"I said, 'We'll talk more about this,'" Blair said, "Because I didn't think it was appropriate to carry out a conversation then with the customers and staff in the same room."
'A climate of fear'
Danny Alberdi, former assistant director of the EPC wetlands division, said the description he has heard of the meeting fits a pattern. He said it was not uncommon for commissioners' aides to attend staff-level meetings.
And with budget cuts looming, he said employees are less likely than ever to raise questions about political interference.
"It's really a climate of fear," Alberdi said. "People are afraid to speak their minds."
The EPC is the county's main environmental regulatory agency. It enforces additional protections the county has enacted to thwart environmental degradation.
Hillsborough County commissioners serve as its board of directors.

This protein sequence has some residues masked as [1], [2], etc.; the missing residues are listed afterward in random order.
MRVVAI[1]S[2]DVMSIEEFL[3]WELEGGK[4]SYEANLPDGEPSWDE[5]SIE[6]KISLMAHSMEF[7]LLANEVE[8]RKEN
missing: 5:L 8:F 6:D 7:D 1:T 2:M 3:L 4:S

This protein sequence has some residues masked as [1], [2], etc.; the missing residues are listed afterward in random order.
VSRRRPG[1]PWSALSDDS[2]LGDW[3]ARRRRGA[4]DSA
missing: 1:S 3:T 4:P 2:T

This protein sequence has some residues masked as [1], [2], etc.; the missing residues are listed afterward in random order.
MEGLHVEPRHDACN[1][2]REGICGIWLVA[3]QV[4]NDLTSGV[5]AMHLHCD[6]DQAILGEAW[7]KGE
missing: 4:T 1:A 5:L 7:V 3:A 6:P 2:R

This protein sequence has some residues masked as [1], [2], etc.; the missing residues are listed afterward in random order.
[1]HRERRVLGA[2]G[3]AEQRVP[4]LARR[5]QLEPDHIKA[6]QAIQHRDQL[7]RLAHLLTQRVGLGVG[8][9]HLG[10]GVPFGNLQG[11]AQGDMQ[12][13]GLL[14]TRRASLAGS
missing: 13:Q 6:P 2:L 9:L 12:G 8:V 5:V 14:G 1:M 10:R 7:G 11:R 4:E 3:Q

Tschantz, the general counsel, described the dispute with Mother's Organics as "cut and dried." Supervisors at the agency say Mother's Organics is accepting yard waste, and, as such, must receive authorization from the EPC.
Agency records show EPC officials informed Bill Stanton, owner of a former borrow pit where the business is housed, of the requirement in 2005. The business started operating anyway in August 2007, without the commission's authorization.
Soon, the county was receiving complaints from a nearby civic association and from a manager of a competing business.
EPC inspectors warned Stanton and the owners of Mother's Organics repeatedly before issuing a cease-and-desist order Oct. 26.